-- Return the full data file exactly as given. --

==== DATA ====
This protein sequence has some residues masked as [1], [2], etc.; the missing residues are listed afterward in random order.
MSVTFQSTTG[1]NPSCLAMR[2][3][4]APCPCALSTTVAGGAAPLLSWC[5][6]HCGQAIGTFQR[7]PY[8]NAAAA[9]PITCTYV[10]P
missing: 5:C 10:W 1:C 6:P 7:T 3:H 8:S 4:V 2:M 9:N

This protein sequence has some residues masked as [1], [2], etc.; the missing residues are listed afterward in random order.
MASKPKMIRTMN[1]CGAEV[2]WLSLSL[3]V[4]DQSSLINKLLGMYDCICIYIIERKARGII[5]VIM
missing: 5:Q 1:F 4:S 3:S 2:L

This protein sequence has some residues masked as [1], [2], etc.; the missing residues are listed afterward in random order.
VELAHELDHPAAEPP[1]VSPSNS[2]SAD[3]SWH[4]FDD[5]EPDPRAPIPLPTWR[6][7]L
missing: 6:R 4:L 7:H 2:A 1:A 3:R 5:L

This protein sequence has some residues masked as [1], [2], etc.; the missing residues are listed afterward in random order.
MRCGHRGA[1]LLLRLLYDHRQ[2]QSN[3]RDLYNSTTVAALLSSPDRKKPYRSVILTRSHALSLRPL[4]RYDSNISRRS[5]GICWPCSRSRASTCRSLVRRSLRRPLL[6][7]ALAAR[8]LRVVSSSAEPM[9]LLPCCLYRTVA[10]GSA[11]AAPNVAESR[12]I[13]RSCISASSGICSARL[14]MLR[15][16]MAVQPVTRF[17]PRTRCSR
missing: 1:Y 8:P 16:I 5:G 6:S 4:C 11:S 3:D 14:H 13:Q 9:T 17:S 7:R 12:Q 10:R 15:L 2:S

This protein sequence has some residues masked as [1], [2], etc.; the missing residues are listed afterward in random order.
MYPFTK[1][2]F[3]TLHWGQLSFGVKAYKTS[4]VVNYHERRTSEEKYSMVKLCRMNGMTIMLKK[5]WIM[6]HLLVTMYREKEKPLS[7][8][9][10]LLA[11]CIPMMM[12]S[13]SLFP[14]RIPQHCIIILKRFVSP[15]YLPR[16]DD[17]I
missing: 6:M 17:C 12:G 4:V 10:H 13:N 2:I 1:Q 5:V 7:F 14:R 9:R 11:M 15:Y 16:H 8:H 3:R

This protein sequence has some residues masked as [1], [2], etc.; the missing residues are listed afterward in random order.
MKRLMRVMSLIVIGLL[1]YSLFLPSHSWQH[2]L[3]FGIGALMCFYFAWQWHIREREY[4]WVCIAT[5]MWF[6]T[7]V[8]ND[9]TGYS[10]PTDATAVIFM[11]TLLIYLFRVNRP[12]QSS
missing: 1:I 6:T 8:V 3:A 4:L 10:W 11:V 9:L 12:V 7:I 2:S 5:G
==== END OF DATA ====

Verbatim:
This protein sequence has some residues masked as [1], [2], etc.; the missing residues are listed afterward in random order.
MSVTFQSTTG[1]NPSCLAMR[2][3][4]APCPCALSTTVAGGAAPLLSWC[5][6]HCGQAIGTFQR[7]PY[8]NAAAA[9]PITCTYV[10]P
missing: 5:C 10:W 1:C 6:P 7:T 3:H 8:S 4:V 2:M 9:N

This protein sequence has some residues masked as [1], [2], etc.; the missing residues are listed afterward in random order.
MASKPKMIRTMN[1]CGAEV[2]WLSLSL[3]V[4]DQSSLINKLLGMYDCICIYIIERKARGII[5]VIM
missing: 5:Q 1:F 4:S 3:S 2:L

This protein sequence has some residues masked as [1], [2], etc.; the missing residues are listed afterward in random order.
VELAHELDHPAAEPP[1]VSPSNS[2]SAD[3]SWH[4]FDD[5]EPDPRAPIPLPTWR[6][7]L
missing: 6:R 4:L 7:H 2:A 1:A 3:R 5:L

This protein sequence has some residues masked as [1], [2], etc.; the missing residues are listed afterward in random order.
MRCGHRGA[1]LLLRLLYDHRQ[2]QSN[3]RDLYNSTTVAALLSSPDRKKPYRSVILTRSHALSLRPL[4]RYDSNISRRS[5]GICWPCSRSRASTCRSLVRRSLRRPLL[6][7]ALAAR[8]LRVVSSSAEPM[9]LLPCCLYRTVA[10]GSA[11]AAPNVAESR[12]I[13]RSCISASSGICSARL[14]MLR[15][16]MAVQPVTRF[17]PRTRCSR
missing: 1:Y 8:P 16:I 5:G 6:S 4:C 11:S 3:D 14:H 13:Q 9:T 17:S 7:R 12:Q 10:R 15:L 2:S

This protein sequence has some residues masked as [1], [2], etc.; the missing residues are listed afterward in random order.
MYPFTK[1][2]F[3]TLHWGQLSFGVKAYKTS[4]VVNYHERRTSEEKYSMVKLCRMNGMTIMLKK[5]WIM[6]HLLVTMYREKEKPLS[7][8][9][10]LLA[11]CIPMMM[12]S[13]SLFP[14]RIPQHCIIILKRFVSP[15]YLPR[16]DD[17]I
missing: 6:M 17:C 12:G 4:V 10:H 13:N 2:I 1:Q 5:V 7:F 14:R 9:R 11:M 15:Y 16:H 8:H 3:R

This protein sequence has some residues masked as [1], [2], etc.; the missing residues are listed afterward in random order.
MKRLMRVMSLIVIGLL[1]YSLFLPSHSWQH[2]L[3]FGIGALMCFYFAWQWHIREREY[4]WVCIAT[5]MWF[6]T[7]V[8]ND[9]TGYS[10]PTDATAVIFM[11]TLLIYLFRVNRP[12]QSS
missing: 1:I 6:T 8:V 3:A 4:L 10:W 11:V 9:L 12:V 7:I 2:S 5:G